Wednesday, July 28, 2010

Rubric, Defined/Refined

In my paper I detailed my rubric, citing four aspects that define a good narrative choice system. Here I'll explore the rubric in greater detail.

Each game starts at 0 points in each of the categories listed below. For every strong or reinforcing element that the narrative choice system showcases, it gains a point. For every bad, broken, or contradictory element, it loses a point. Systems that have negative points are clearly detracting from the games they're a part of, while systems that have positive points are clearly either defining or enhancing the games they're a part of and systems with close to zero points aren't adding or detracting anything and are therefore superfluous with respect to the category at hand. The potential problem with this scale is that there could be a system that performs really well in one aspect under a specific category but fails miserably at all the others; as such the different aspects that gain or detract points must be recorded for careful subjective evaluation.

Narrative Integrity

This refers to a narrative choice system's ability to tell a good story. Factors at play here include:
  • Character growth and development.
  • Reinforcement of the game's themes/motifs.
  • Dramatic tension.
  • Narrative Pacing.
  • Narrative Consistency.

Gameplay Integrity

This refers to a narrative choice system's involvement as a game mechanic. Factors at play here include:
  • Balance; whether or not the narrative choice system imposes itself in favor of one play style or another.
  • Imposition; the opposite--whether or not the gameplay makes narrative decisions for the player.


This refers to a narrative choice system's ability to satisfy psychological elements of the human decision-making process; IE, maintain interest through creating realistic dilemmas and choices. Factors at play here include:
  • System's ability to generate consequence and remind players of past choices.
  • System's ability to manifest risk using one or more of the following: ambiguous preferences, multiple actors, or limited knowledge.
  • System's manifestation of identity mechanisms (Experiential Learning, Categorization, Recency, Social Context of Others) to enforce player's identity.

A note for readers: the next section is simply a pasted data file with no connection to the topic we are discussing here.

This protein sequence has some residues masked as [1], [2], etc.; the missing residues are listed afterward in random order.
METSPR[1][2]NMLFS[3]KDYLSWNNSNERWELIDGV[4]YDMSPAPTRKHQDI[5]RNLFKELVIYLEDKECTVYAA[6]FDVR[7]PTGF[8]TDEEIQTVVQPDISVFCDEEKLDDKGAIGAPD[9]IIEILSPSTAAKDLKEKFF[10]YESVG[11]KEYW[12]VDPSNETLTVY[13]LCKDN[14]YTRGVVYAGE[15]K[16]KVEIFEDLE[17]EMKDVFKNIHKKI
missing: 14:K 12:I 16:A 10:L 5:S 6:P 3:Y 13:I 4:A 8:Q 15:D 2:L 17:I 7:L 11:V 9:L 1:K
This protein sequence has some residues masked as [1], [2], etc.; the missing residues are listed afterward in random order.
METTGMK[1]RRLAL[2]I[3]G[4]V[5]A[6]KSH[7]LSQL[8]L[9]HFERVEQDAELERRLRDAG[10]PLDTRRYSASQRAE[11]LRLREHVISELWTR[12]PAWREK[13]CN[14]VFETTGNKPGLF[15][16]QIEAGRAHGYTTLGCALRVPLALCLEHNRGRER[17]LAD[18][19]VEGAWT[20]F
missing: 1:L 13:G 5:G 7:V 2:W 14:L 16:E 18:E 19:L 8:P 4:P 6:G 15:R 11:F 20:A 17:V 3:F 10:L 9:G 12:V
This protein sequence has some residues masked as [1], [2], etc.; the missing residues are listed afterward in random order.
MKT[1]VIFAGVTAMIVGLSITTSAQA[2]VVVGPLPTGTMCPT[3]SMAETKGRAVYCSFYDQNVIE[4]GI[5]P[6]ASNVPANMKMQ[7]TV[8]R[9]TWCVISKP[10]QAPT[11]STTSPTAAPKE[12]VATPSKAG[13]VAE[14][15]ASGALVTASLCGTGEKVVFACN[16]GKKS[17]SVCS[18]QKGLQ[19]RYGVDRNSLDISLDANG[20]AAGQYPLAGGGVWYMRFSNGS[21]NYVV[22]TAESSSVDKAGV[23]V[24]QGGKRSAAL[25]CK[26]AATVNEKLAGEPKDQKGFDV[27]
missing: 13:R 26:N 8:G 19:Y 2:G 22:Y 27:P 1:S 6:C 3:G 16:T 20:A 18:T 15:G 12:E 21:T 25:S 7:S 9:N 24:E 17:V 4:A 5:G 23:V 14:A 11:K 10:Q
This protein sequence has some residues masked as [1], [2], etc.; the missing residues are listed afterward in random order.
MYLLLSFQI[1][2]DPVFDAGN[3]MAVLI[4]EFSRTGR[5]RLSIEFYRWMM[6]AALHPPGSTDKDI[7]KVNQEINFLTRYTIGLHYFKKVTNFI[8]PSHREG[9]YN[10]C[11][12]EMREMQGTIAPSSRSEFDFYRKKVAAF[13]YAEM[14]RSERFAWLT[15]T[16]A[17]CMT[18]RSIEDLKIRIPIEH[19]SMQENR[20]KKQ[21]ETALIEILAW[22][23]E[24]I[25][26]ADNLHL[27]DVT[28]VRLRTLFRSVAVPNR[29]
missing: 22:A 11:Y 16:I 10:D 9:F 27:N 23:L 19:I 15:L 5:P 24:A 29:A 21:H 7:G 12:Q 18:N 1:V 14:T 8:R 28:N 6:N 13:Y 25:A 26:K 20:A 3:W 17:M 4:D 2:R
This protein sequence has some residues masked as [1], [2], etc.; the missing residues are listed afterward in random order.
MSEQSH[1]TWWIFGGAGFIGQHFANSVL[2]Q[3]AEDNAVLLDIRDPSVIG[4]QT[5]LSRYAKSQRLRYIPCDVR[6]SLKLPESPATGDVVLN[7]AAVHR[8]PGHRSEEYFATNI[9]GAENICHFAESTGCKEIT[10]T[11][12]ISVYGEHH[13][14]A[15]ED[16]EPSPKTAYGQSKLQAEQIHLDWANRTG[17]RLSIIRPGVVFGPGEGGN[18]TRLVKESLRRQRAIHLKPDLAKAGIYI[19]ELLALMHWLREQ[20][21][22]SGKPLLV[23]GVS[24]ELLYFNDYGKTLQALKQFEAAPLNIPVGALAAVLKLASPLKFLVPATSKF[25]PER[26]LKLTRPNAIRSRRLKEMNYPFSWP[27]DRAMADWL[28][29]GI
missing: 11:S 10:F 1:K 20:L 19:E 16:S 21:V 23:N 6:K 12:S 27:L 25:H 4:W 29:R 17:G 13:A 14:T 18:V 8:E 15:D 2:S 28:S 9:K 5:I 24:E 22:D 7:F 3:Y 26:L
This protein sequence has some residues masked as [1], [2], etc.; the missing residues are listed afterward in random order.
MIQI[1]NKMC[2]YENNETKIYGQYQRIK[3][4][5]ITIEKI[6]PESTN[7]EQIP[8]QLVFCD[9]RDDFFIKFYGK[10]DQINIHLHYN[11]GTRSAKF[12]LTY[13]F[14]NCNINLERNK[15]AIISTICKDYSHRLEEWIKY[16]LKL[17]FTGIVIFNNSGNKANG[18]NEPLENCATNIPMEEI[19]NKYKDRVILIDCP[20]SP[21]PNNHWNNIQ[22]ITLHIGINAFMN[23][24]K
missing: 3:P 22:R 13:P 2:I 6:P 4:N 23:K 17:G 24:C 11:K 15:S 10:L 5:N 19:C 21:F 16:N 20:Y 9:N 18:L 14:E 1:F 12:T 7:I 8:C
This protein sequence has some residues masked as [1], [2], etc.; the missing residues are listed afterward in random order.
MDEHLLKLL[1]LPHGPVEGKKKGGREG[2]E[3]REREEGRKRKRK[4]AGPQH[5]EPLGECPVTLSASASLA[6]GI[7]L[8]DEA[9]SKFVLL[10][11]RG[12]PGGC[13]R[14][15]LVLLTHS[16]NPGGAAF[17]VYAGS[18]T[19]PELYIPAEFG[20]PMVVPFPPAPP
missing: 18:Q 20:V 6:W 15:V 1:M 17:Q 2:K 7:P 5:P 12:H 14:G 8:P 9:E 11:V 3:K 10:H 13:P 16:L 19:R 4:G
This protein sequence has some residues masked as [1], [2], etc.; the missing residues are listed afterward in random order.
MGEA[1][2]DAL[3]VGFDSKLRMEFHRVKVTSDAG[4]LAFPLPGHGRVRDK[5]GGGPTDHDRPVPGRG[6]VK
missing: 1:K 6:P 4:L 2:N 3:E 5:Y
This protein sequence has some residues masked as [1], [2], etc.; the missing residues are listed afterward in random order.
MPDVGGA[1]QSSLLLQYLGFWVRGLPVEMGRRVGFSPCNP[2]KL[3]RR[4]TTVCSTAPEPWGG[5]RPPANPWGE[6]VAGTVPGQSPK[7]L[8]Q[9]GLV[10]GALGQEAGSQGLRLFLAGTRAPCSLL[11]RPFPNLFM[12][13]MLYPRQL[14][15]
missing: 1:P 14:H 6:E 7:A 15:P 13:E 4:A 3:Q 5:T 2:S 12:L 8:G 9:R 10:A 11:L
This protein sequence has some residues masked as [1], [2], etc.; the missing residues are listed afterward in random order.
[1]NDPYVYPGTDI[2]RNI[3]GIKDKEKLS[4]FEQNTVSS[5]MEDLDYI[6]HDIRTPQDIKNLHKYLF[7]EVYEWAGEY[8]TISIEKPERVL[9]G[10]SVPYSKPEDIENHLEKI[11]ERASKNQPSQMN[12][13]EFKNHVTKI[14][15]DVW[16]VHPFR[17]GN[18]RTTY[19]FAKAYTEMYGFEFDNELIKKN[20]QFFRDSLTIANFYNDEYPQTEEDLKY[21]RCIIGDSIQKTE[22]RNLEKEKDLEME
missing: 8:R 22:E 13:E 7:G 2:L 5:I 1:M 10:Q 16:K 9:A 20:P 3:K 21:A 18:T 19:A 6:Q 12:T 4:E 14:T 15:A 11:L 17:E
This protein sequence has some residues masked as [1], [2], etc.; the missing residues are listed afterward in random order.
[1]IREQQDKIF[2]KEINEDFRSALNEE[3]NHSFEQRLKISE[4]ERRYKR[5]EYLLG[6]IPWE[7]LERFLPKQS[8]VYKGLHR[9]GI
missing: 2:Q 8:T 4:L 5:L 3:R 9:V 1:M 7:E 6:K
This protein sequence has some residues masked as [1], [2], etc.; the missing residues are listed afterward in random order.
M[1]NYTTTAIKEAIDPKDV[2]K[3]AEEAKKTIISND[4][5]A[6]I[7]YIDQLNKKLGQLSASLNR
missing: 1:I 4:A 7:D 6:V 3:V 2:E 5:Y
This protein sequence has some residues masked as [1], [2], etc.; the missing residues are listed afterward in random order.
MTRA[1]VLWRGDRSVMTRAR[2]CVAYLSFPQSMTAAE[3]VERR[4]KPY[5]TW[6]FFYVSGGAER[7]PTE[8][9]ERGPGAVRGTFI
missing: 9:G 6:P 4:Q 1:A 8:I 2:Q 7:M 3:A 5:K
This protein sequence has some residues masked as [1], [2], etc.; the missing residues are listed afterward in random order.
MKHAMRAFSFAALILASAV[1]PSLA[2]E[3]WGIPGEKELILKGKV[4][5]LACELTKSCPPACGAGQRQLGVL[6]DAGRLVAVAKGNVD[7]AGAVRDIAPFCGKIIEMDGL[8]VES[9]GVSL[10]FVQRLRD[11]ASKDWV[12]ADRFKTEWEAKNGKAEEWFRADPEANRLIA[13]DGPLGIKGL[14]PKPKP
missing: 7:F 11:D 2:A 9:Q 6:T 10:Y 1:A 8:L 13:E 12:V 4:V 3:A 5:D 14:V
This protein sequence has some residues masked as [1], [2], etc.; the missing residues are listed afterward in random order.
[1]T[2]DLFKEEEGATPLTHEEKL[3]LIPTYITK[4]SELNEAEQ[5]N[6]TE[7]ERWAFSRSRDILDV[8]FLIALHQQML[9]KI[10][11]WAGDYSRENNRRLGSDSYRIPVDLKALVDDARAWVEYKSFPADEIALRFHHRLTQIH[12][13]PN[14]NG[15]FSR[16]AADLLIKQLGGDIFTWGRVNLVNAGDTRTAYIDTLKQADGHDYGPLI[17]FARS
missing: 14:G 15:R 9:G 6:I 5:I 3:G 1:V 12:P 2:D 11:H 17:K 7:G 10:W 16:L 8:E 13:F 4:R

• System's use of identity influences (modeling, cues, experience) to give players tools to piece together their identity.


This refers to the player's satisfaction in the narrative choice system's ability to allow them to personalize their experience; how unique a given playthrough is from the player's perspective, and how much they feel like their involvement made a difference. Factors at play here include:
  • Impact of decisions on player's perception of either their own character, the game's themes, or the narrative as a whole.
  • Player's ability to define and maintain one or more identities for themselves within the game world.
  • Player's ability to define relationships with other characters within the game world.

Supporting Factors

This refers to additional support from outside sources such as reviews, articles, and metascore, which don't necessarily refer to a single one of the above categories but nevertheless provide some grounding. Factors that will be consistently referenced here include:
  • Metascore; 70+ = 1 point, 80+ = 2 points, 90+ = 3 points.
  • Review feedback from 4 major reviews (IGN, Gamespot, GameInformer, Edge) and 4 minor reviews (The Escapist, Kotaku, GameCritics, Destructoid). These reviews will be evaluated for content rather than score, the specific aim being to identify consistencies in the reviewers' remarks on the narrative choice element specifically.

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